Katikati Advertiser

Re­mem­brance tree helps you and hospice

Leave ames­sage for loved ones we can’t be with at Christ­mas

- Society · Thrift Shops · Charity · Katikati · New Zealand

Christ­mas is a time­when­the loss of loved ones can be strongly felt. Waipuna Hospice, in part­ner­ship with HospiceNew Zealand and Farm­ers, are once again giv­ing our com­mu­nity the chance to re­mem­ber those held dear with their Re­mem­branceTree Ap­peal.

The Waipuna Hospice Re­mem­branceTree Ap­peal is a time when­the com­mu­nity is en­cour­aged to leave ames­sage on aChrist­mas tree for their loved ones, re­mem­ber­ing those­whothey can’t be with. In re­turn, ado­na­tion is­made which goes di­rectly back to help­ing those in our com­mu­nity fac­ing a life­lim­it­ing ill­ness through the work of Waipuna Hospice.

There are two sites in Katikati this year, in­clud­ing the Katikati Waipuna Hospice Char­ity Shop, and Katikati Count­down.

The per­sonal notes are away for those griev­ing a loved one or miss­ing some­one abroad, lead­ing upto what can of­ten be a chal­leng­ing fes­tive sea­son, to gain a lit­tle com­fort while also help­ing Waipuna Hospice raise cru­cial funds to help meet a short­fall in op­er­at­ing costs.

“Last year, thanks to our gen­er­ous com­mu­nity and the on­go­ing sup­port from Farm­ers, weraised over $56,0000 in funds.

“The­moneyraise­d from this cam­paign makes ahuge con­tri­bu­tion to­wards meet­ing our $4.25 mil­lion short­fall to keep pal­lia­tive care freely ac­ces­si­ble for our pa­tients, and with so­muchuncer­tainty due to the global Covid-19 pan­demic, our ef­forts this year are­more im­por­tant than ever,” says Waipuna Hospice chief ex­ec­u­tive of­fi­cer Richard Thur­low.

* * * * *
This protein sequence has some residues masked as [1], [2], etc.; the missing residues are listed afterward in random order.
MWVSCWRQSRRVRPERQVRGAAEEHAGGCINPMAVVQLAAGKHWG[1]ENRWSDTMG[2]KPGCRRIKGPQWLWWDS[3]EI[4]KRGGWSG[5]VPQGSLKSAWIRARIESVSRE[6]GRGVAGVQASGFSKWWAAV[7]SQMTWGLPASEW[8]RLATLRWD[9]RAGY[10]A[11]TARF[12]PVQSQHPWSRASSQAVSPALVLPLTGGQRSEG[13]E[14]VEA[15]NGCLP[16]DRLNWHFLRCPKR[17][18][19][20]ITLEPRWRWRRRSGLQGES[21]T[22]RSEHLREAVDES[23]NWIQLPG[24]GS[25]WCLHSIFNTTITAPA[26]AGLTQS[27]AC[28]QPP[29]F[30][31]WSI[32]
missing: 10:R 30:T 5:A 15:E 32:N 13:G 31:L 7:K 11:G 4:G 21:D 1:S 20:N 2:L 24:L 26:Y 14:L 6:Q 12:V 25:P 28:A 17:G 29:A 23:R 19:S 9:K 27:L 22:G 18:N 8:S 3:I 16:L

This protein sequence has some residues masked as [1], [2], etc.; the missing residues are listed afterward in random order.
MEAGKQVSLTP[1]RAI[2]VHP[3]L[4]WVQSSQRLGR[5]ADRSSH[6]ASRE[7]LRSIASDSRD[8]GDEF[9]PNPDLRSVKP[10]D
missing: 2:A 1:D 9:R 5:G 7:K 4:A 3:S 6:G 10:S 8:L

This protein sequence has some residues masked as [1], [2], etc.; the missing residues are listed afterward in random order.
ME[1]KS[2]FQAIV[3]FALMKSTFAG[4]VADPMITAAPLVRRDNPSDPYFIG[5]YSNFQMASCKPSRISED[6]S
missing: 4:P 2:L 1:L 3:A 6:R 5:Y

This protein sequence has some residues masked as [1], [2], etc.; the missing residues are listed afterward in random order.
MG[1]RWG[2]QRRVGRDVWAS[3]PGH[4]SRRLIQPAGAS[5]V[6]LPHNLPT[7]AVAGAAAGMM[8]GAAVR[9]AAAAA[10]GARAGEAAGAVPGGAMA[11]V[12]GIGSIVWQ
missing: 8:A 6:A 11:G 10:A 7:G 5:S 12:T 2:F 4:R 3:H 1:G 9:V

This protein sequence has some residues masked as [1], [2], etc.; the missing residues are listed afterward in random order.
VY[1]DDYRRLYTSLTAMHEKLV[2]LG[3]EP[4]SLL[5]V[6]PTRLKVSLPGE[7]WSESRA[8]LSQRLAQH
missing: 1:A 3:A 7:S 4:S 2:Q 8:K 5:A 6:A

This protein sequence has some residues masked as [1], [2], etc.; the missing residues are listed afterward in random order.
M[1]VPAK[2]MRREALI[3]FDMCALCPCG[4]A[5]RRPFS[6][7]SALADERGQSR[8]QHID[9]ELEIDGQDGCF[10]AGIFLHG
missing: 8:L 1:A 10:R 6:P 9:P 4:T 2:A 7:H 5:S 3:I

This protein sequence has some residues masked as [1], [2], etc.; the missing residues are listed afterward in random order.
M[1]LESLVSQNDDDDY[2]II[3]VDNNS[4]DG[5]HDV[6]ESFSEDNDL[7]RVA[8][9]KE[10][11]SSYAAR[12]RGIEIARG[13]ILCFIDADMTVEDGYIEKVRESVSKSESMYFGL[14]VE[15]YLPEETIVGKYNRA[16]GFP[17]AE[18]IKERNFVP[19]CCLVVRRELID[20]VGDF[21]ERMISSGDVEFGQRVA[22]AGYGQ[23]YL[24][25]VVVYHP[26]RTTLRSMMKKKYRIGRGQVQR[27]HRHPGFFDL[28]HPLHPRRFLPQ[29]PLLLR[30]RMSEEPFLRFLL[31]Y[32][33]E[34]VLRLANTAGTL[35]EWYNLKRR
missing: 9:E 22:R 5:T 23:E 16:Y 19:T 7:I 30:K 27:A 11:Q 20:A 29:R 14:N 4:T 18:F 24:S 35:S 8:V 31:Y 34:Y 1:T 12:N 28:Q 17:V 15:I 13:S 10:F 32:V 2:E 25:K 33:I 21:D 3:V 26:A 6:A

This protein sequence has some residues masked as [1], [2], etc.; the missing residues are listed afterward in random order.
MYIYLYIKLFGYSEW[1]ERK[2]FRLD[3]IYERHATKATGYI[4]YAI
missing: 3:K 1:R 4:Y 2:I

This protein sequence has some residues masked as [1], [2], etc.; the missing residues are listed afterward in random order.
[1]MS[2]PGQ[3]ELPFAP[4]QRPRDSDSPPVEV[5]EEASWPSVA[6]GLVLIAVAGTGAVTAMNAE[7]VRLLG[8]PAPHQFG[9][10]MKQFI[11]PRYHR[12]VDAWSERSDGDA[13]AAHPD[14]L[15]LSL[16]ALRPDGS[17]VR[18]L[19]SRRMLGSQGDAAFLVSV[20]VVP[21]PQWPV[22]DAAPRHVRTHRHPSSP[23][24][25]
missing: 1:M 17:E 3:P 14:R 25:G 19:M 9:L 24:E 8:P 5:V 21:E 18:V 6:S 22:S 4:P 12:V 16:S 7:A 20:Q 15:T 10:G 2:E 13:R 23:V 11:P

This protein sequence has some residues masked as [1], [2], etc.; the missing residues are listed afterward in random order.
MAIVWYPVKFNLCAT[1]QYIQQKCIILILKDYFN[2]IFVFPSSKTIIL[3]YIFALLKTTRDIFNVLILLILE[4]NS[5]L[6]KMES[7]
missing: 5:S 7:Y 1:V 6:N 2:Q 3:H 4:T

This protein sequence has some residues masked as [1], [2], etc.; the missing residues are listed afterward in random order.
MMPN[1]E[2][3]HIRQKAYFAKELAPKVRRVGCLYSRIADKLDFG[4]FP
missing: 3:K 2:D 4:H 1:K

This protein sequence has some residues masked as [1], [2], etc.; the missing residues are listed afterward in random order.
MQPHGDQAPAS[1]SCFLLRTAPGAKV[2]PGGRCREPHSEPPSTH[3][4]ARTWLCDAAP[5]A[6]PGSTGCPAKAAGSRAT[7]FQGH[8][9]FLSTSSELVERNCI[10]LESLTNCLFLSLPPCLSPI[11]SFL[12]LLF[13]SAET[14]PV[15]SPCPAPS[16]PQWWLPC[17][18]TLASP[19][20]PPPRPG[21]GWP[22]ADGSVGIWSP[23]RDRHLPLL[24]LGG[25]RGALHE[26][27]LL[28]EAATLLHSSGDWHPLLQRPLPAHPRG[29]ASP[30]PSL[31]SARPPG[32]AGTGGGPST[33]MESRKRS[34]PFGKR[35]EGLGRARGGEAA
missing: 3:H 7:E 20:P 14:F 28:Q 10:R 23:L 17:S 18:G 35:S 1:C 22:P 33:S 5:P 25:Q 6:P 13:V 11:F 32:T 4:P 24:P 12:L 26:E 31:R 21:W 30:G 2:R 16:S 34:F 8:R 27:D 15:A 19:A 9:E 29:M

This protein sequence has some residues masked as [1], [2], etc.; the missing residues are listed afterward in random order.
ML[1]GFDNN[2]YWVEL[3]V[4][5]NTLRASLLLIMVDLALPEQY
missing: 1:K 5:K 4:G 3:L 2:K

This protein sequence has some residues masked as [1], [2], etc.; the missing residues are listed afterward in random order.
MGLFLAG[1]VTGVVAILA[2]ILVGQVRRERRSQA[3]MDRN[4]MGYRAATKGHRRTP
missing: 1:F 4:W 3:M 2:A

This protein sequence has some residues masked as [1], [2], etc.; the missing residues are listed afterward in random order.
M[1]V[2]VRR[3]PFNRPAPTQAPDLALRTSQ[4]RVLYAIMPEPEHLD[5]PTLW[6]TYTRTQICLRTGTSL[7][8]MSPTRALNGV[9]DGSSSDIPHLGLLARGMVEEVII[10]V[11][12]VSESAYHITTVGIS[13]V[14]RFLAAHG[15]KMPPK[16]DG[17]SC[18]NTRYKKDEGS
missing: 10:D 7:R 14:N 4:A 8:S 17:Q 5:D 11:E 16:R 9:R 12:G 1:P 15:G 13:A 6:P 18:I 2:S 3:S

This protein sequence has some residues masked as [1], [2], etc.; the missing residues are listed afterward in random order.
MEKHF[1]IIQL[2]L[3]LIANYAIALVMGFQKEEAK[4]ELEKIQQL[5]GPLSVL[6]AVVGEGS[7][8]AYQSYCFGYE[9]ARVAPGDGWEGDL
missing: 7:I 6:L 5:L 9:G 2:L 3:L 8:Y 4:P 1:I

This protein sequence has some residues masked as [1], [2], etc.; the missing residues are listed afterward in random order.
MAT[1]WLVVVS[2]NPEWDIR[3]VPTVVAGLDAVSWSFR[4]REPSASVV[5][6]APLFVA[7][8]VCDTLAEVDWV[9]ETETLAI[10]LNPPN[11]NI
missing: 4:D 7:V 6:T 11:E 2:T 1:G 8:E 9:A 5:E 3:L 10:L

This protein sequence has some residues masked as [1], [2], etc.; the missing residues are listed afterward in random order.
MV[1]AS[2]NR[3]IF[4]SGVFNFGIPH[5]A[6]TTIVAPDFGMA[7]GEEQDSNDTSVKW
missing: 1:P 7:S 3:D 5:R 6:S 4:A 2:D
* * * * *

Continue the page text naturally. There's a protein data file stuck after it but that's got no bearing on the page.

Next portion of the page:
Giv­ing voice to grief through writ­ing a card to ex­press what peo­ple feel can be a com­fort­ing ex­er­cise.

Chil­dren can write an­ote to their late grand­par­ent or par­ent abouthow they miss them orhowspe­cial they were to them.

Ahus­band could re­mem­ber his late wife, or a sis­ter­may­write to her sib­ling­who­can no longer cel­e­brate with her.

How­ever, it’s not just about re­mem­ber­ing­some­onewho­has died — it could be think­ing of fam­ily mem­ber­swho­live over­seas or in other parts of the coun­try that you can’t be with this year.

“The im­pact of Covid-19 on our com­mu­nity, and our coun­try, is im­mense,” says Richard.

“Many fam­i­lies are go­ing to go through a sense of griefwhen­they are un­able to con­nect with fam­ily mem­ber­sthis Christ­mas due to travel re­stric­tions and lock­down re­quire­ments. It­maybe the first time that­some fam­i­lies haven’t been to­gether for Christ­mas, and that will have a greater im­pact than­many re­alise.

“We­want ourRe­mem­branceTree cam­paign to bring them­com­fort too, andween­cour­age our com­mu­nity to not only re­mem­ber their de­ceased, but their over­seas fam­ily too.”

2020 is the sev­enth year that Farm­ers staff and cus­tomers will join to­gether to raise funds, to keep hospice care free of charge in ev­ery com­mu­nity across Aotearoa. The lim­ited edi­tion Hospice bauble which is­nowavail­able to pur­chase for $10 at Farm­ers Bay­fair and The Cross­ing helps raise those es­sen­tial funds.

This year’s bauble is Com­fort by Hospice, which is in­spired by the wrap-around care and com­pas­sion­ate sup­port hospice ser­vices pro­vide to pa­tients and their wha¯nau.

We want our Re­mem­brance Tree cam­paign to bring them com­fort too, and we en­cour­age our com­mu­nity to not only re­mem­ber their de­ceased, but their over­seas fam­ily too. Richard Thur­low Waipuna Hospice chief ex­ec­u­tive of­fi­cer

 ??  ?? Waipuna Hospice vol­un­teer Denise Ver­coe with this year’s pur­ple Christ­mas bauble.
Waipuna Hospice vol­un­teer Denise Ver­coe with this year’s pur­ple Christ­mas bauble.

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